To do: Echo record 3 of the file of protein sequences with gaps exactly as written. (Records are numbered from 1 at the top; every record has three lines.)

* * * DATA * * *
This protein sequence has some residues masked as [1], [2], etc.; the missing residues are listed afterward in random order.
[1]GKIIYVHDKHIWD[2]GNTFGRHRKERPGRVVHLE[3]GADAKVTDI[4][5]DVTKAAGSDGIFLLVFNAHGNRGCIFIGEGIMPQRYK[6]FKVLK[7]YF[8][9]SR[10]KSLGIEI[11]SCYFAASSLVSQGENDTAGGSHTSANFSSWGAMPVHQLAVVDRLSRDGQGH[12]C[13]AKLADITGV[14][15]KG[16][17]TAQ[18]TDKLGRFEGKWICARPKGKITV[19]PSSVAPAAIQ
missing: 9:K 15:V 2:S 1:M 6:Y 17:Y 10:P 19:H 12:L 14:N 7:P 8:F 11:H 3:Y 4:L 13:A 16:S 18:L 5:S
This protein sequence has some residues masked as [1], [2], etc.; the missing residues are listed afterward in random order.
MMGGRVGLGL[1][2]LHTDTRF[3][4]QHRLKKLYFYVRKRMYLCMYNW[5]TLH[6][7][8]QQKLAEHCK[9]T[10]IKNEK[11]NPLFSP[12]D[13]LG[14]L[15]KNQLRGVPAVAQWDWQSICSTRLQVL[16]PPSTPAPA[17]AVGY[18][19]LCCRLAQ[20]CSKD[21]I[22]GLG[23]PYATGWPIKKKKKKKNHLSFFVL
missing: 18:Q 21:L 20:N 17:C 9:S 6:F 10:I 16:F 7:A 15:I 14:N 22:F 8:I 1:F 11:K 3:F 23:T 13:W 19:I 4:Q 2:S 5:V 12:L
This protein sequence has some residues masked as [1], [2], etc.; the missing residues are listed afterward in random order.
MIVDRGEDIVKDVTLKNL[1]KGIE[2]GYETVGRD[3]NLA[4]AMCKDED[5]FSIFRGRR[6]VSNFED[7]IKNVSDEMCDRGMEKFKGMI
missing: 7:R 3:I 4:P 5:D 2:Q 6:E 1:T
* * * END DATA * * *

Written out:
This protein sequence has some residues masked as [1], [2], etc.; the missing residues are listed afterward in random order.
MIVDRGEDIVKDVTLKNL[1]KGIE[2]GYETVGRD[3]NLA[4]AMCKDED[5]FSIFRGRR[6]VSNFED[7]IKNVSDEMCDRGMEKFKGMI
missing: 7:R 3:I 4:P 5:D 2:Q 6:E 1:T